In order to compare the performances of CALYO and CALGO hosts, samples of CaYAlO4:2at%Yb and CaGdAlO4:2at%Yb have been investigated with a standard spectroscopic apparatus. Samples under investigation were 4x4x1 mm3, a-cut. In particular, room temperature polarized absorption has been measured with a Cary 500 spectrophotometer in the wavelength range 890-1100 nm. The resolution was 1.0 nm. From these absorption spectra, the absorption cross sections have been calculated (shown in Fig. 1) considering an ion density of about 2.5 x 1020 ions/cm3. As is evident from Fig. 1 and 2, both materials show very similar behavior. The peak value was obtained for π polarization placed at about 980 nm with a σ = 4.4 x 10−20 and σ = 3.4 x 10−20 cm2 for CALYO and CALGO respectively. A comparison with the Yb:CALYO absorption cross section reported in Ref  shows a difference of about 20% in the maximum values but a similar structure.
Fluorescence measurements have been performed at room temperature exciting the sample with a diode laser tuned at 930 nm, at the shortest wavelength of emission spectrum of Yb:CALGO and Yb:CALYO. The exciting beam was focused onto the sample by a lens having a focal length of 10 cm. Luminescence was chopped and focused on the entrance slit of a 320 mm focal length monochromator equipped with a 600 lines/mm grating, blazed at 1 μm. To record polarized spectra of the sample we used a Glan-Thomson polarizer in front of the input slit of the monochromator and an InSb detector, cooled at liquid nitrogen temperature. The fluorescence signals, corresponding to the well-known 2F5/2 → 2F7/2 transition, were acquired by a SR830 Lock-in Amplifier in the wavelength range 890-1090 nm with a resolution of 0.53 nm and subsequently stored on a PC. The spectra were normalized for the optical response of the system using a black-body source at 3000 K. Further information on experimental setup can be found in Ref . The fluorescence decay-time for 2F5/2 manifold has been measured at room temperature with the same experimental apparatus but pumping with a pulsed tunable Ti:Al2O3 laser with 10 Hz repetition rate and 30 ns pulse width . In lifetime measurements the excitation wavelength was about 930 nm.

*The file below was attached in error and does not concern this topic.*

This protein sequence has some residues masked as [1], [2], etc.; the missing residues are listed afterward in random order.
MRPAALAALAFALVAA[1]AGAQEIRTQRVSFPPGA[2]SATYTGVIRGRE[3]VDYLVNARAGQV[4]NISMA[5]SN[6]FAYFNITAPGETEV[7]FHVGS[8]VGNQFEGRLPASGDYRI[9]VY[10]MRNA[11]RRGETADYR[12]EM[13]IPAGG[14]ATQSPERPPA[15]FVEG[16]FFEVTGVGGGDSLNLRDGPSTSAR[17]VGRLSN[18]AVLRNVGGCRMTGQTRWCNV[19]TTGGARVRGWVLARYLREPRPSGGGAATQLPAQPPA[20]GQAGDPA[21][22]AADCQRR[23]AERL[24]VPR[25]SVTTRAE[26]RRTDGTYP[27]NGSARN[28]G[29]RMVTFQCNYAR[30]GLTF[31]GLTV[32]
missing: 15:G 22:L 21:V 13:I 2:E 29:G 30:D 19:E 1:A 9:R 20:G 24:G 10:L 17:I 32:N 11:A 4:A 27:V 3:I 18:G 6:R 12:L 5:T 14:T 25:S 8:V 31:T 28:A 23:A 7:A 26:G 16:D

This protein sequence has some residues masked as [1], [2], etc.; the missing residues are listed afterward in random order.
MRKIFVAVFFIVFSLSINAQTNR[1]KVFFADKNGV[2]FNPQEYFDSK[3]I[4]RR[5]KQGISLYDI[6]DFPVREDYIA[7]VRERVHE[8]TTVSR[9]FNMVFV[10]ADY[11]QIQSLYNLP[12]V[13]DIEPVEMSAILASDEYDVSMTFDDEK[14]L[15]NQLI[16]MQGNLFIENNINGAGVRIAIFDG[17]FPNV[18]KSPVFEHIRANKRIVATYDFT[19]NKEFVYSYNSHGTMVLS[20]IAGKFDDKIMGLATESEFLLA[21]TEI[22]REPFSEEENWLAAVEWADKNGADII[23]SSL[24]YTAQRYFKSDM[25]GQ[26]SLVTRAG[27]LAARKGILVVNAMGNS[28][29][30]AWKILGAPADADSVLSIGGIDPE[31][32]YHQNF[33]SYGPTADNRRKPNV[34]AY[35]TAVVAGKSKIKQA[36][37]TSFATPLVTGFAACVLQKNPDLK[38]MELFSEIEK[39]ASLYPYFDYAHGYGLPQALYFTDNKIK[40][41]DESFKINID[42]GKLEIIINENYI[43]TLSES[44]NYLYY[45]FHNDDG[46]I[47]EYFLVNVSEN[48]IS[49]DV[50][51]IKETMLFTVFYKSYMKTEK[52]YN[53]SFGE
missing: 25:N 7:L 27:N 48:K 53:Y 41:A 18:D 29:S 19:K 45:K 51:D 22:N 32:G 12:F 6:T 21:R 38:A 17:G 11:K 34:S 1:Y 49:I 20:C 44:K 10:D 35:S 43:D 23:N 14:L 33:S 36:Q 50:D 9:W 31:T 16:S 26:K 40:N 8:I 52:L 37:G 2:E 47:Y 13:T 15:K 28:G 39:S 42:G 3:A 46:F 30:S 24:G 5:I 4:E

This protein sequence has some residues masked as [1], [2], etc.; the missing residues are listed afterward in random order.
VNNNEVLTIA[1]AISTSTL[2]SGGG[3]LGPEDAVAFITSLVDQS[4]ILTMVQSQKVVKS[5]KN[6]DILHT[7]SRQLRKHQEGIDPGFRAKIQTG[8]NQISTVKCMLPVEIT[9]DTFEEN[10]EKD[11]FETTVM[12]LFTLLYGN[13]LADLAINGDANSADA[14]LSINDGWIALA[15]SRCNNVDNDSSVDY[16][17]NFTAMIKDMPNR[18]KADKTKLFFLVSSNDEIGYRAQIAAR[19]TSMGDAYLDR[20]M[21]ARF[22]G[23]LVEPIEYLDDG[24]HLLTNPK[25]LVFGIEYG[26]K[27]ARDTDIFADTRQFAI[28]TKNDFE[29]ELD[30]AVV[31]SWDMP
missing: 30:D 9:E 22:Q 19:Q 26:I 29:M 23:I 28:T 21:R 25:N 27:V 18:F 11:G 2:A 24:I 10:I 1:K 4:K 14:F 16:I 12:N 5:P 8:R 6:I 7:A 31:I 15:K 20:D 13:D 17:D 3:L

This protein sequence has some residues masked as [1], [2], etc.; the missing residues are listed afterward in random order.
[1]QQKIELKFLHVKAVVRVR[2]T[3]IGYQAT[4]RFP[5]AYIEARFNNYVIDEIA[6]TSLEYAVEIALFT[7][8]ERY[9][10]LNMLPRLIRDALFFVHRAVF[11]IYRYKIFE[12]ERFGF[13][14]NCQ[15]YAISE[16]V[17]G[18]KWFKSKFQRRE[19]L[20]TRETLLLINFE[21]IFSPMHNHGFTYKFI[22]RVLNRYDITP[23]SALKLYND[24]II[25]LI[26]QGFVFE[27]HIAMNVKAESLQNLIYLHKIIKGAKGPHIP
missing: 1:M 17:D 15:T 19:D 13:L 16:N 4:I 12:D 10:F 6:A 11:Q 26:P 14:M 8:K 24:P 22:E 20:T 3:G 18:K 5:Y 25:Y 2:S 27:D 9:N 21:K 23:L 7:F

Because of the levels structure of Yb3+, there is always a reabsorption contribution at room temperature, where the higher Stark sublevels of the 2F7/2 ground state are appreciably populated. This results in an artificial lengthening of the fluorescence lifetime. To avoid this spurious effect the fluorescence lifetime was measured according to the pinhole method described in Ref . Measurements were performed utilizing eight pinholes width diameters ranging from 2.5 to 1.0 mm and the result is shown in Fig. 2. The extrapolated lifetimes were τ = 453 μs and τ = 447 μs for CALYO and CALGO, respectively. The CALGO lifetime is in fair agreement with the one measured in Refs [9,13]. Fluorescence spectra and lifetimes were utilized to calculate the emission cross section with the β-τ method  and are plotted in Fig. 2. It is evident from Fig. 1 and 2 that the optical behavior of the two hosts is very similar. Comparing our data with literature, there is a significant discrepancy to Ref , where the π-polarized emission cross section spectrum shows a broad dip centered at 1025 nm, which we do not observe at all. Data reported in the present work are in very good agreement with the cross sections reported in Ref  relative to Yb:CALGO.
3. Laser experiments